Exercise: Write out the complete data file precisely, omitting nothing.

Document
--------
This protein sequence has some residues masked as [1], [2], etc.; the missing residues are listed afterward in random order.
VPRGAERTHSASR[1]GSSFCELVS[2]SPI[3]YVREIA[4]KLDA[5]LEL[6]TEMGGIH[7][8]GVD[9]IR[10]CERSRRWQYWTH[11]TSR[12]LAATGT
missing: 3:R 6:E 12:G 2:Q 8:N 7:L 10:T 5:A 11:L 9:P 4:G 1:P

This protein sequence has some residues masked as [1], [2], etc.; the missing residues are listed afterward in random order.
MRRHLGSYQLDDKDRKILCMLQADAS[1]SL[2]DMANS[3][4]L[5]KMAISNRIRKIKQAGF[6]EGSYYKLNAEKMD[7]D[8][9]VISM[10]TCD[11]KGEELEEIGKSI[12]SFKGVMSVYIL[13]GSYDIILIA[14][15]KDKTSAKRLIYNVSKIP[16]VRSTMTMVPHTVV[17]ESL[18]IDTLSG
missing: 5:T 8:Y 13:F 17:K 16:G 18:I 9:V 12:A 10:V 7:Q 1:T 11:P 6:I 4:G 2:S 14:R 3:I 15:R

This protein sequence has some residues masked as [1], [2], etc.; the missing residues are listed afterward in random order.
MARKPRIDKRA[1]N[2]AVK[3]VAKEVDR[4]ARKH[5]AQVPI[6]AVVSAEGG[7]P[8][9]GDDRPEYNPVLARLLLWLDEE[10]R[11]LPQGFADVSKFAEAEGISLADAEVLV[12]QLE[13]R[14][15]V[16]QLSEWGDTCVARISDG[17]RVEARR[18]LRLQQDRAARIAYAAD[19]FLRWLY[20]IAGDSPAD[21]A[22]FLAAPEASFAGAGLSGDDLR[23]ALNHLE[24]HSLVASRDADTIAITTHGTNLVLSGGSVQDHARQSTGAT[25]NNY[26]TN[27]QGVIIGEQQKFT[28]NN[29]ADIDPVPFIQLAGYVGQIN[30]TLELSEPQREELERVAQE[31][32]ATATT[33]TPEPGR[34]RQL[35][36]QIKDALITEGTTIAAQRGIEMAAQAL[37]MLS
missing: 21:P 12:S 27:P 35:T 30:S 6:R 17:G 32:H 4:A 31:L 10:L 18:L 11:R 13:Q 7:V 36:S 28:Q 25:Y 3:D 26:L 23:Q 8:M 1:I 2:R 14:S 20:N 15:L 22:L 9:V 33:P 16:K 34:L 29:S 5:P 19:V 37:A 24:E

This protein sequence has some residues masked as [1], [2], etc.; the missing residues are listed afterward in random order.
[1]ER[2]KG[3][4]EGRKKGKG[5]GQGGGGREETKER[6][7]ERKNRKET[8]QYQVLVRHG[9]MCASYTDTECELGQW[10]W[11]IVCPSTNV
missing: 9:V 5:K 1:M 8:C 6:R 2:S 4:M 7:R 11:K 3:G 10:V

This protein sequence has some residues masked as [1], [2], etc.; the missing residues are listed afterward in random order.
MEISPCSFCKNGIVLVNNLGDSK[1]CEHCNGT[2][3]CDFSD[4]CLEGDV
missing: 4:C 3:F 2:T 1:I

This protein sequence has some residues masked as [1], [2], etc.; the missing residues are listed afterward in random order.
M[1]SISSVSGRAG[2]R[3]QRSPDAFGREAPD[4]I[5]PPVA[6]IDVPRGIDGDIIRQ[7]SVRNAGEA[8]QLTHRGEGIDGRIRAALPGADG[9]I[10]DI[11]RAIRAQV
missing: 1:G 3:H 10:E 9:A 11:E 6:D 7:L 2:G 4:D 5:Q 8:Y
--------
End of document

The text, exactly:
This protein sequence has some residues masked as [1], [2], etc.; the missing residues are listed afterward in random order.
VPRGAERTHSASR[1]GSSFCELVS[2]SPI[3]YVREIA[4]KLDA[5]LEL[6]TEMGGIH[7][8]GVD[9]IR[10]CERSRRWQYWTH[11]TSR[12]LAATGT
missing: 3:R 6:E 12:G 2:Q 8:N 7:L 10:T 5:A 11:L 9:P 4:G 1:P

This protein sequence has some residues masked as [1], [2], etc.; the missing residues are listed afterward in random order.
MRRHLGSYQLDDKDRKILCMLQADAS[1]SL[2]DMANS[3][4]L[5]KMAISNRIRKIKQAGF[6]EGSYYKLNAEKMD[7]D[8][9]VISM[10]TCD[11]KGEELEEIGKSI[12]SFKGVMSVYIL[13]GSYDIILIA[14][15]KDKTSAKRLIYNVSKIP[16]VRSTMTMVPHTVV[17]ESL[18]IDTLSG
missing: 5:T 8:Y 13:F 17:K 16:G 18:I 9:V 12:A 10:V 7:Q 1:T 11:P 6:I 4:G 2:S 14:R 3:I 15:R

This protein sequence has some residues masked as [1], [2], etc.; the missing residues are listed afterward in random order.
MARKPRIDKRA[1]N[2]AVK[3]VAKEVDR[4]ARKH[5]AQVPI[6]AVVSAEGG[7]P[8][9]GDDRPEYNPVLARLLLWLDEE[10]R[11]LPQGFADVSKFAEAEGISLADAEVLV[12]QLE[13]R[14][15]V[16]QLSEWGDTCVARISDG[17]RVEARR[18]LRLQQDRAARIAYAAD[19]FLRWLY[20]IAGDSPAD[21]A[22]FLAAPEASFAGAGLSGDDLR[23]ALNHLE[24]HSLVASRDADTIAITTHGTNLVLSGGSVQDHARQSTGAT[25]NNY[26]TN[27]QGVIIGEQQKFT[28]NN[29]ADIDPVPFIQLAGYVGQIN[30]TLELSEPQREELERVAQE[31][32]ATATT[33]TPEPGR[34]RQL[35][36]QIKDALITEGTTIAAQRGIEMAAQAL[37]MLS
missing: 21:P 12:S 27:P 35:T 30:S 6:R 17:G 32:H 4:A 31:L 10:L 18:L 11:R 13:Q 7:V 36:S 28:Q 25:Y 3:D 26:L 23:Q 8:M 1:I 2:R 14:S 20:N 15:L 22:L 9:V 33:P 16:K 34:L 29:S 5:P 19:V 37:A 24:E

This protein sequence has some residues masked as [1], [2], etc.; the missing residues are listed afterward in random order.
[1]ER[2]KG[3][4]EGRKKGKG[5]GQGGGGREETKER[6][7]ERKNRKET[8]QYQVLVRHG[9]MCASYTDTECELGQW[10]W[11]IVCPSTNV
missing: 9:V 5:K 1:M 8:C 6:R 2:S 4:M 7:R 11:K 3:G 10:V

This protein sequence has some residues masked as [1], [2], etc.; the missing residues are listed afterward in random order.
MEISPCSFCKNGIVLVNNLGDSK[1]CEHCNGT[2][3]CDFSD[4]CLEGDV
missing: 4:C 3:F 2:T 1:I

This protein sequence has some residues masked as [1], [2], etc.; the missing residues are listed afterward in random order.
M[1]SISSVSGRAG[2]R[3]QRSPDAFGREAPD[4]I[5]PPVA[6]IDVPRGIDGDIIRQ[7]SVRNAGEA[8]QLTHRGEGIDGRIRAALPGADG[9]I[10]DI[11]RAIRAQV
missing: 1:G 3:H 10:E 9:A 11:E 6:D 7:L 2:G 4:D 5:Q 8:Y